Plan Big & Execute Close
Updated: Sep 21
A recent client had moved with admirable speed to implement a major new initiative. The new program mixed new data resources, new code, algorithms and processing, with a series of manual procedures to link it all together. I like using talented team members as an expedient process element; you can get your new process/product up and functioning very quickly, and learn plenty in the process. Of course, these parts of your process will not scale, or scale profitably, so those steps must be automated into software before the growth phase hits.
We're so "agile" we can build without planning
In this case, the client was at a loss to get that software build-out working. I've experienced situations where we allowed the manual processes to drift way from the intended design in ways that were tough to replicate in software, but in this case there was no big-picture design. These folks had jumped on a new opportunity and figured out a very fast way to get into operation, but lacked the time, or the inclination, to develop detailed plans for a full-scale software and data solution; something that could grow and be profitably operated. So... that was my assignment. We crafted a plan and detailed description of a stack of software and data that would replicate the customer benefit, but took a significantly different approach compared to their first effort.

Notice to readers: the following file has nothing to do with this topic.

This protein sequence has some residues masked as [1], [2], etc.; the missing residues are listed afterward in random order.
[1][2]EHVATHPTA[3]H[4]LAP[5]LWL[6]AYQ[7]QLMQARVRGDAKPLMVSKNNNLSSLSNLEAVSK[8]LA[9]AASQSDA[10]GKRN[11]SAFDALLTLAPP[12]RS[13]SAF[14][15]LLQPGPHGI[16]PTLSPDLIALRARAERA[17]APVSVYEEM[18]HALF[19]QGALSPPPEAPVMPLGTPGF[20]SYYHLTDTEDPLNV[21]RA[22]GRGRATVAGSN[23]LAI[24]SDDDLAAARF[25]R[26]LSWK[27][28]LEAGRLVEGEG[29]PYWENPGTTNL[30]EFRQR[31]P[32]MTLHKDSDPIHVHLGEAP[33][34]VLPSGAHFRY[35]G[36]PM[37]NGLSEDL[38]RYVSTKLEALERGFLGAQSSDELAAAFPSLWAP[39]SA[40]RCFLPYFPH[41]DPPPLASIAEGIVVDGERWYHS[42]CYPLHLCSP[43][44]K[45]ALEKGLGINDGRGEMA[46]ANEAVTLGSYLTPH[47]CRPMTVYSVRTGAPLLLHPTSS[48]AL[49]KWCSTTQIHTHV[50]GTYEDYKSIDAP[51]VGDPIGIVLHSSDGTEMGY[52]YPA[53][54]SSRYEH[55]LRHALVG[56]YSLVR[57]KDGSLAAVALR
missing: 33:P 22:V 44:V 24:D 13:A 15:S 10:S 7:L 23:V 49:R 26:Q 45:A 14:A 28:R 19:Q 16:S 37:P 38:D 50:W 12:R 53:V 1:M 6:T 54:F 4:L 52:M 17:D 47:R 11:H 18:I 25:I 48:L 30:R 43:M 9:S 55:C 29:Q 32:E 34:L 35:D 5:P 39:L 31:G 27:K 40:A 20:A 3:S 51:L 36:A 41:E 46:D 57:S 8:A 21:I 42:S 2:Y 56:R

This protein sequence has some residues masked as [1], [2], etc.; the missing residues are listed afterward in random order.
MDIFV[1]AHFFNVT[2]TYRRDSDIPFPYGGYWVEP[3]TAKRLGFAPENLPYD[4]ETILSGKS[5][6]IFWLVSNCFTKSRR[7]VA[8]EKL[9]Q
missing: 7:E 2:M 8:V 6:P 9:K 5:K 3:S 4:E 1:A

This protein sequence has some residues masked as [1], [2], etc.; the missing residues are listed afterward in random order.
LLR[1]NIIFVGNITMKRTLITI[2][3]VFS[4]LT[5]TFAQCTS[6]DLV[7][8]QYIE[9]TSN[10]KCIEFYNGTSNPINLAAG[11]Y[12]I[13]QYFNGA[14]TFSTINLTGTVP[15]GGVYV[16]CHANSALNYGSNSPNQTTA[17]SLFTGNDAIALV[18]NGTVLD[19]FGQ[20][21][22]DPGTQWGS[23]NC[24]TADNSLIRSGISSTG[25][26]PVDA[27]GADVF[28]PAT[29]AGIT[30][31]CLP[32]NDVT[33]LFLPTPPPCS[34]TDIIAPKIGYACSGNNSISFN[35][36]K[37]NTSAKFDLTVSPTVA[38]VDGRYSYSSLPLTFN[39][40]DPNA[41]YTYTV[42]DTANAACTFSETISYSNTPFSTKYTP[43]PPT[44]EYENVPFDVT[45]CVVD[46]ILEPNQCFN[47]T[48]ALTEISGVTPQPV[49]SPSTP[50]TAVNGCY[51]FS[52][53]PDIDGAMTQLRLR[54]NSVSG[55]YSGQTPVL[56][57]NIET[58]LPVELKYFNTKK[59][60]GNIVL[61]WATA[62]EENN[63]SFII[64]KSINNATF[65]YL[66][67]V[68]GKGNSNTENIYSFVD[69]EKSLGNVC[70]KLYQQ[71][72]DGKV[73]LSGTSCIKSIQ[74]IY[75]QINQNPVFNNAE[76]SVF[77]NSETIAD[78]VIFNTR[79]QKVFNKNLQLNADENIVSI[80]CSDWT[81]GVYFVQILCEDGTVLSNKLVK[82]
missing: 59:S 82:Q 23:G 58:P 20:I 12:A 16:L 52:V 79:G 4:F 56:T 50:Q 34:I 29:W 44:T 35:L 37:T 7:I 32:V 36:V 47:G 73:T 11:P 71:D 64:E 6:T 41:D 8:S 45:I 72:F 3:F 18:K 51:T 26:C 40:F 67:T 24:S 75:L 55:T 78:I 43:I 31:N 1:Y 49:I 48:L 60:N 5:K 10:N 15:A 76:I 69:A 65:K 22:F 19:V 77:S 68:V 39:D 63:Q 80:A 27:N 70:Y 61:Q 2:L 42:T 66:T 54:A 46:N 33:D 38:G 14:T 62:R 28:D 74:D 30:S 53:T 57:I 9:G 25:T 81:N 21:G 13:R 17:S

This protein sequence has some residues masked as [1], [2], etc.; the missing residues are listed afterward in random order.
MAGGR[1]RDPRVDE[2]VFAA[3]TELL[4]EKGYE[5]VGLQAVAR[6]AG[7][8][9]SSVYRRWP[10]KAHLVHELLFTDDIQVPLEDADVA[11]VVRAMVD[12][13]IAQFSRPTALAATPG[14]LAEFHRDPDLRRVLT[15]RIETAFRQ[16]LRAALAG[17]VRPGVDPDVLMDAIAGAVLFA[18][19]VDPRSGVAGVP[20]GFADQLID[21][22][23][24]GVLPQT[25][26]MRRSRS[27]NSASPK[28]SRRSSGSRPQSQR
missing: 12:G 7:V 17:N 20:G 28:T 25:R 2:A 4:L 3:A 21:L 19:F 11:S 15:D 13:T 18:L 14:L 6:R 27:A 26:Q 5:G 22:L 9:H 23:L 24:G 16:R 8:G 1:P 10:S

The lesson is that the big-picture planning should not be bypassed. even if you plan to build in phases, or build quickly, filling gaps with manual steps or temp elements. Create "Phase 1" with the later phases in mind, or you may find youself unable to get there. If elements will eventually be integrated via APIs, better think about that at the start.
Then build quick and close the immediate scale and use. Indeed, when solutions are web-based and hosted in a cloud environment, you can execute very close to the present need, building what you need now or cannot work-around. But have the blueprints of your big, scalable, and profitable solution close to hand. Then your quick expedient steps are moving toward your goal, and not into a dead end.
"Plan big, execute close"